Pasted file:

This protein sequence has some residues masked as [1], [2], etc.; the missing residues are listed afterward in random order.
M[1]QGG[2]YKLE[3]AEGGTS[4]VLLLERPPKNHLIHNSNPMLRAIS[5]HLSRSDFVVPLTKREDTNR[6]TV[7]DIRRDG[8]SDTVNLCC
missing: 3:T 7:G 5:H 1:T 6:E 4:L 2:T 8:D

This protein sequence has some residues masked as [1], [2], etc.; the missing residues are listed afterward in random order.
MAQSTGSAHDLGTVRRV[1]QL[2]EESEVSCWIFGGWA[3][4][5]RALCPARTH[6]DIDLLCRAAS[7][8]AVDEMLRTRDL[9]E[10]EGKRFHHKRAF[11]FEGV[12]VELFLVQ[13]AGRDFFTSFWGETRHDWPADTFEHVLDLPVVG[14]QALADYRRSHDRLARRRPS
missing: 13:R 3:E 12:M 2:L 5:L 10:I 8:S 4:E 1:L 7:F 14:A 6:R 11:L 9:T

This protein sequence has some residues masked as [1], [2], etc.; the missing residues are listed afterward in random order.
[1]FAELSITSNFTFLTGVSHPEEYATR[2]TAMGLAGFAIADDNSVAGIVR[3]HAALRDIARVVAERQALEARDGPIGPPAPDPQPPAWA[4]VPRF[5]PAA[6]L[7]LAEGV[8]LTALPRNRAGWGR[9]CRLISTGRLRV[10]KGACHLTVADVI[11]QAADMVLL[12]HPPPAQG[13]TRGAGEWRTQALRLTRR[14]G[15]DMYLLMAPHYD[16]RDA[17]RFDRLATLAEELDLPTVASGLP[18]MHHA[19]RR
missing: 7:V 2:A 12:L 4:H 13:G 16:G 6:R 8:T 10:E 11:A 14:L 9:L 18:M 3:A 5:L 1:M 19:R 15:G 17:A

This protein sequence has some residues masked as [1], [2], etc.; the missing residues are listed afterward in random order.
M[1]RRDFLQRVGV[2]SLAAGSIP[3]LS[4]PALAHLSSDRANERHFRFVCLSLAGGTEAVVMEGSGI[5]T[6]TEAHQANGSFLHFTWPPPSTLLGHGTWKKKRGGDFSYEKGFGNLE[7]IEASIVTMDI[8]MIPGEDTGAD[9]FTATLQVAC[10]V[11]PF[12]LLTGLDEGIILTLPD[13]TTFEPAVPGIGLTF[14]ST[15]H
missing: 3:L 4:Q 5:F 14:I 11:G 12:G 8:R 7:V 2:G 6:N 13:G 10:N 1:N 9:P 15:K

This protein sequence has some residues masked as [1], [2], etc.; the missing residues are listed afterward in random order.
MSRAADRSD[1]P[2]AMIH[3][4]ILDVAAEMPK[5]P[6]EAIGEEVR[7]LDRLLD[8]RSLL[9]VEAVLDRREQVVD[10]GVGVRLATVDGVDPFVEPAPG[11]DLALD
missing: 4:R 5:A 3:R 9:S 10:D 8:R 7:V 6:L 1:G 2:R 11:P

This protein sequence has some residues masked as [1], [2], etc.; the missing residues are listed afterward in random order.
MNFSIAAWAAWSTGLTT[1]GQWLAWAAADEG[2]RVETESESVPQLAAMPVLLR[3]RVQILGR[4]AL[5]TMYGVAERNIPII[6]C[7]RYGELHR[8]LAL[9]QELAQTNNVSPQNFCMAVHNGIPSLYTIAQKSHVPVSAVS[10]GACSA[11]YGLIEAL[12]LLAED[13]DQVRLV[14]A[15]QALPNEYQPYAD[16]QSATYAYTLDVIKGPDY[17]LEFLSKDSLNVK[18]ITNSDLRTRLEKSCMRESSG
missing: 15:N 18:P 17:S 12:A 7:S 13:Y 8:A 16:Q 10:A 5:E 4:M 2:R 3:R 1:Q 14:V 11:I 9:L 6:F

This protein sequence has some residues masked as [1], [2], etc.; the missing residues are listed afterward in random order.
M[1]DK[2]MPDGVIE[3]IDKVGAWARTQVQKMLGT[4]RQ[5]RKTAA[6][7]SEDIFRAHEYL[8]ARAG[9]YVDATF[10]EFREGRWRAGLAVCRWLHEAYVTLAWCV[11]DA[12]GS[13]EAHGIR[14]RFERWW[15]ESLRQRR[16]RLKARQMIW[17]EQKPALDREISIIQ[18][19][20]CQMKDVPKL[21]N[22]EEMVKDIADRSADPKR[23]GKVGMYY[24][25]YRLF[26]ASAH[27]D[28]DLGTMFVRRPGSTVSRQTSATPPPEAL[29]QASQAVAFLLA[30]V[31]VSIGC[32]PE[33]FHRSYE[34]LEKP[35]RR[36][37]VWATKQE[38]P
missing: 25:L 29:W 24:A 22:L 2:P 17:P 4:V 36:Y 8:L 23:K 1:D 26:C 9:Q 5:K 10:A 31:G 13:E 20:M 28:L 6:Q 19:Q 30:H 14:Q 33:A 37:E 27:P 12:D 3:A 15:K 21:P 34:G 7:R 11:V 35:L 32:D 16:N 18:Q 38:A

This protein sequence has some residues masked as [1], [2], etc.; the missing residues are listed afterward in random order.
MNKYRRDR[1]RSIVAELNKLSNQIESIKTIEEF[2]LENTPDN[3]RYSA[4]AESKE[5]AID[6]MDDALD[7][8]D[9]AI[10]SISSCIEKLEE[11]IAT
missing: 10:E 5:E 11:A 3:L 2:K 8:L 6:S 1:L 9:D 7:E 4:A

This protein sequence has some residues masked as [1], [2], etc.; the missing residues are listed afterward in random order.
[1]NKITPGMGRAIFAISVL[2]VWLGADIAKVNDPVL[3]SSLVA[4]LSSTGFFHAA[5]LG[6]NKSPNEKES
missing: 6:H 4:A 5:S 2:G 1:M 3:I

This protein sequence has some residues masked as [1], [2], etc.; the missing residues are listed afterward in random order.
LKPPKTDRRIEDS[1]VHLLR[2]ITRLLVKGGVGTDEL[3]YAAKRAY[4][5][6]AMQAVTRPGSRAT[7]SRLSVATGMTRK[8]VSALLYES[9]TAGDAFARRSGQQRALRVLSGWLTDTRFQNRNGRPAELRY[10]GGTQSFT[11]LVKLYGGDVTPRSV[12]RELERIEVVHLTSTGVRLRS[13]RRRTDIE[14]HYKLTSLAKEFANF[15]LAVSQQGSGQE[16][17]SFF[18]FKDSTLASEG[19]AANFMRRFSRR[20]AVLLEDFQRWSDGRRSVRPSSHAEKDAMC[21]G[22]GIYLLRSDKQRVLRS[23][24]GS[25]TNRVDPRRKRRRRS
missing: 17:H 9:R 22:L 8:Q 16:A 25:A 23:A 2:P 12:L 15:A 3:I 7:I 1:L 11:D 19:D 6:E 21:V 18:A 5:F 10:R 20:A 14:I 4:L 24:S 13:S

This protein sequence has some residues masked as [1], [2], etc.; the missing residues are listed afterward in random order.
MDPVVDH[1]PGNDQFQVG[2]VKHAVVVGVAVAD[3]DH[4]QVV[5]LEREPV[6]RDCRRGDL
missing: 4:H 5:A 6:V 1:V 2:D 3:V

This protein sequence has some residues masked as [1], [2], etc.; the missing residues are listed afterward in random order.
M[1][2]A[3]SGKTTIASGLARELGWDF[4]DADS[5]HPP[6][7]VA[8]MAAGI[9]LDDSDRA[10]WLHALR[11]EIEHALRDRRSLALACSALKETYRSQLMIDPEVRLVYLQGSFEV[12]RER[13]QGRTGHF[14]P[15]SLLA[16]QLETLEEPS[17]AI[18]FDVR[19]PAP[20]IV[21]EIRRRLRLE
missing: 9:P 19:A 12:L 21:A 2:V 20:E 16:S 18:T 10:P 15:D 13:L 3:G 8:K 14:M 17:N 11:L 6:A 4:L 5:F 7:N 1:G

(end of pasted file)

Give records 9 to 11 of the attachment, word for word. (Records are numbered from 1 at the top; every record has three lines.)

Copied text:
This protein sequence has some residues masked as [1], [2], etc.; the missing residues are listed afterward in random order.
[1]NKITPGMGRAIFAISVL[2]VWLGADIAKVNDPVL[3]SSLVA[4]LSSTGFFHAA[5]LG[6]NKSPNEKES
missing: 6:H 4:A 5:S 2:G 1:M 3:I

This protein sequence has some residues masked as [1], [2], etc.; the missing residues are listed afterward in random order.
LKPPKTDRRIEDS[1]VHLLR[2]ITRLLVKGGVGTDEL[3]YAAKRAY[4][5][6]AMQAVTRPGSRAT[7]SRLSVATGMTRK[8]VSALLYES[9]TAGDAFARRSGQQRALRVLSGWLTDTRFQNRNGRPAELRY[10]GGTQSFT[11]LVKLYGGDVTPRSV[12]RELERIEVVHLTSTGVRLRS[13]RRRTDIE[14]HYKLTSLAKEFANF[15]LAVSQQGSGQE[16][17]SFF[18]FKDSTLASEG[19]AANFMRRFSRR[20]AVLLEDFQRWSDGRRSVRPSSHAEKDAMC[21]G[22]GIYLLRSDKQRVLRS[23][24]GS[25]TNRVDPRRKRRRRS
missing: 17:H 9:R 22:L 8:Q 16:A 25:A 23:A 2:P 12:L 15:A 3:I 7:I 1:L 11:D 19:D 6:E 21:V 18:A 5:F 10:R 20:A 14:I 4:L 24:S 13:S

This protein sequence has some residues masked as [1], [2], etc.; the missing residues are listed afterward in random order.
MDPVVDH[1]PGNDQFQVG[2]VKHAVVVGVAVAD[3]DH[4]QVV[5]LEREPV[6]RDCRRGDL
missing: 4:H 5:A 6:V 1:V 2:D 3:V